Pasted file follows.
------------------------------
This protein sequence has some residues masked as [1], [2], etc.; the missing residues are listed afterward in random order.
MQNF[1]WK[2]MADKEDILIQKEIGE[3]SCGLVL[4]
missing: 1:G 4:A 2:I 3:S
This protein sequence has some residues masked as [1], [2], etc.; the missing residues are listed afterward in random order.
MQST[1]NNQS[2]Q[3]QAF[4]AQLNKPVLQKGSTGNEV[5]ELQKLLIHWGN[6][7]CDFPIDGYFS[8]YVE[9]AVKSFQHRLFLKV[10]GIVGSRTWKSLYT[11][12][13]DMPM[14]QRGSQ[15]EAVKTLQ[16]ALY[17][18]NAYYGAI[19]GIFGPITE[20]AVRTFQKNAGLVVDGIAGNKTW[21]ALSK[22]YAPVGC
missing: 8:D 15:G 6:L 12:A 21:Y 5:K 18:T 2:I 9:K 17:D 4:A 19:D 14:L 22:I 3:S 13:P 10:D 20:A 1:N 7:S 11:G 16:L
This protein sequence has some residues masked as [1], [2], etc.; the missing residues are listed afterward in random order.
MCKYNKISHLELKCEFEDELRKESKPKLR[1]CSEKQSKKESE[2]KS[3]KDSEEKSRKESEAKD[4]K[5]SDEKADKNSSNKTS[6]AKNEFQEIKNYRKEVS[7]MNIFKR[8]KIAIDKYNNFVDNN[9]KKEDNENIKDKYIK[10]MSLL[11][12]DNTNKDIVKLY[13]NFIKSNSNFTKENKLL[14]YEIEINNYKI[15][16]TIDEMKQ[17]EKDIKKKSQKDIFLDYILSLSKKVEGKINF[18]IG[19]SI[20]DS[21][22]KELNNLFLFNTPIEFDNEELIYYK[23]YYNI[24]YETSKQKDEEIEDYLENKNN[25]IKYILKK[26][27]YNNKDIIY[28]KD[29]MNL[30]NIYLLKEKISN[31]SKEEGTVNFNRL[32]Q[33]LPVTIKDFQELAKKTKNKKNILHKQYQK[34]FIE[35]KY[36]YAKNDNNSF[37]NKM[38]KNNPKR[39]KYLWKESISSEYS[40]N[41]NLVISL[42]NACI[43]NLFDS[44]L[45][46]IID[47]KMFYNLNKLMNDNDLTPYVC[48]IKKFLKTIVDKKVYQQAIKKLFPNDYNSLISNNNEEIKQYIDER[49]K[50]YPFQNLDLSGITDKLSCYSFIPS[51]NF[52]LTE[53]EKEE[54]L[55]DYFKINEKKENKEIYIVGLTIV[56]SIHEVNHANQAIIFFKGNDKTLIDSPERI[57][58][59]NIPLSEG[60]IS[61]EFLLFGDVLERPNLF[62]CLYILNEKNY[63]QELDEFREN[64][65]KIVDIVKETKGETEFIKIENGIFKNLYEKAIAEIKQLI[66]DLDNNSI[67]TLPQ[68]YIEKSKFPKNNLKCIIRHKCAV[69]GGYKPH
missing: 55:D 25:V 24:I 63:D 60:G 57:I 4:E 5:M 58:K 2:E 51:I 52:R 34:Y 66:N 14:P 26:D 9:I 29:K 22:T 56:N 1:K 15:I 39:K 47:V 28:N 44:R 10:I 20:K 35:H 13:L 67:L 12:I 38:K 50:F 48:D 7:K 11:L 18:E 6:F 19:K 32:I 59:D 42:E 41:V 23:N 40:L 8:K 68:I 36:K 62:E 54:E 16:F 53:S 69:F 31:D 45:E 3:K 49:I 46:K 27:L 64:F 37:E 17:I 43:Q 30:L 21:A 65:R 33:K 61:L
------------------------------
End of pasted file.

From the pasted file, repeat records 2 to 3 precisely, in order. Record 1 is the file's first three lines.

This protein sequence has some residues masked as [1], [2], etc.; the missing residues are listed afterward in random order.
MQST[1]NNQS[2]Q[3]QAF[4]AQLNKPVLQKGSTGNEV[5]ELQKLLIHWGN[6][7]CDFPIDGYFS[8]YVE[9]AVKSFQHRLFLKV[10]GIVGSRTWKSLYT[11][12][13]DMPM[14]QRGSQ[15]EAVKTLQ[16]ALY[17][18]NAYYGAI[19]GIFGPITE[20]AVRTFQKNAGLVVDGIAGNKTW[21]ALSK[22]YAPVGC
missing: 8:D 15:G 6:L 12:A 21:Y 5:K 18:T 2:I 9:K 17:D 4:A 19:D 14:L 22:I 3:S 13:P 10:D 20:A 1:N 7:S 11:G 16:L
This protein sequence has some residues masked as [1], [2], etc.; the missing residues are listed afterward in random order.
MCKYNKISHLELKCEFEDELRKESKPKLR[1]CSEKQSKKESE[2]KS[3]KDSEEKSRKESEAKD[4]K[5]SDEKADKNSSNKTS[6]AKNEFQEIKNYRKEVS[7]MNIFKR[8]KIAIDKYNNFVDNN[9]KKEDNENIKDKYIK[10]MSLL[11][12]DNTNKDIVKLY[13]NFIKSNSNFTKENKLL[14]YEIEINNYKI[15][16]TIDEMKQ[17]EKDIKKKSQKDIFLDYILSLSKKVEGKINF[18]IG[19]SI[20]DS[21][22]KELNNLFLFNTPIEFDNEELIYYK[23]YYNI[24]YETSKQKDEEIEDYLENKNN[25]IKYILKK[26][27]YNNKDIIY[28]KD[29]MNL[30]NIYLLKEKISN[31]SKEEGTVNFNRL[32]Q[33]LPVTIKDFQELAKKTKNKKNILHKQYQK[34]FIE[35]KY[36]YAKNDNNSF[37]NKM[38]KNNPKR[39]KYLWKESISSEYS[40]N[41]NLVISL[42]NACI[43]NLFDS[44]L[45][46]IID[47]KMFYNLNKLMNDNDLTPYVC[48]IKKFLKTIVDKKVYQQAIKKLFPNDYNSLISNNNEEIKQYIDER[49]K[50]YPFQNLDLSGITDKLSCYSFIPS[51]NF[52]LTE[53]EKEE[54]L[55]DYFKINEKKENKEIYIVGLTIV[56]SIHEVNHANQAIIFFKGNDKTLIDSPERI[57][58][59]NIPLSEG[60]IS[61]EFLLFGDVLERPNLF[62]CLYILNEKNY[63]QELDEFREN[64][65]KIVDIVKETKGETEFIKIENGIFKNLYEKAIAEIKQLI[66]DLDNNSI[67]TLPQ[68]YIEKSKFPKNNLKCIIRHKCAV[69]GGYKPH
missing: 55:D 25:V 24:I 63:D 60:G 57:I 4:E 5:M 58:K 2:E 51:I 52:R 34:Y 66:N 14:P 26:D 9:I 29:K 22:T 56:N 1:K 15:I 39:K 47:V 28:N 44:R 10:I 20:K 35:H 13:L 67:L 12:I 38:K 50:F 48:D 7:K 11:L 18:E 6:F 19:K 32:I 59:D 42:E 41:V 23:N 40:L 8:K 68:I 36:K 62:E 54:E 16:F 53:S 69:F 31:D 45:E 3:K 49:I 46:K 27:L 64:F 37:E 17:I 43:Q 30:L 21:A 65:R 33:K 61:L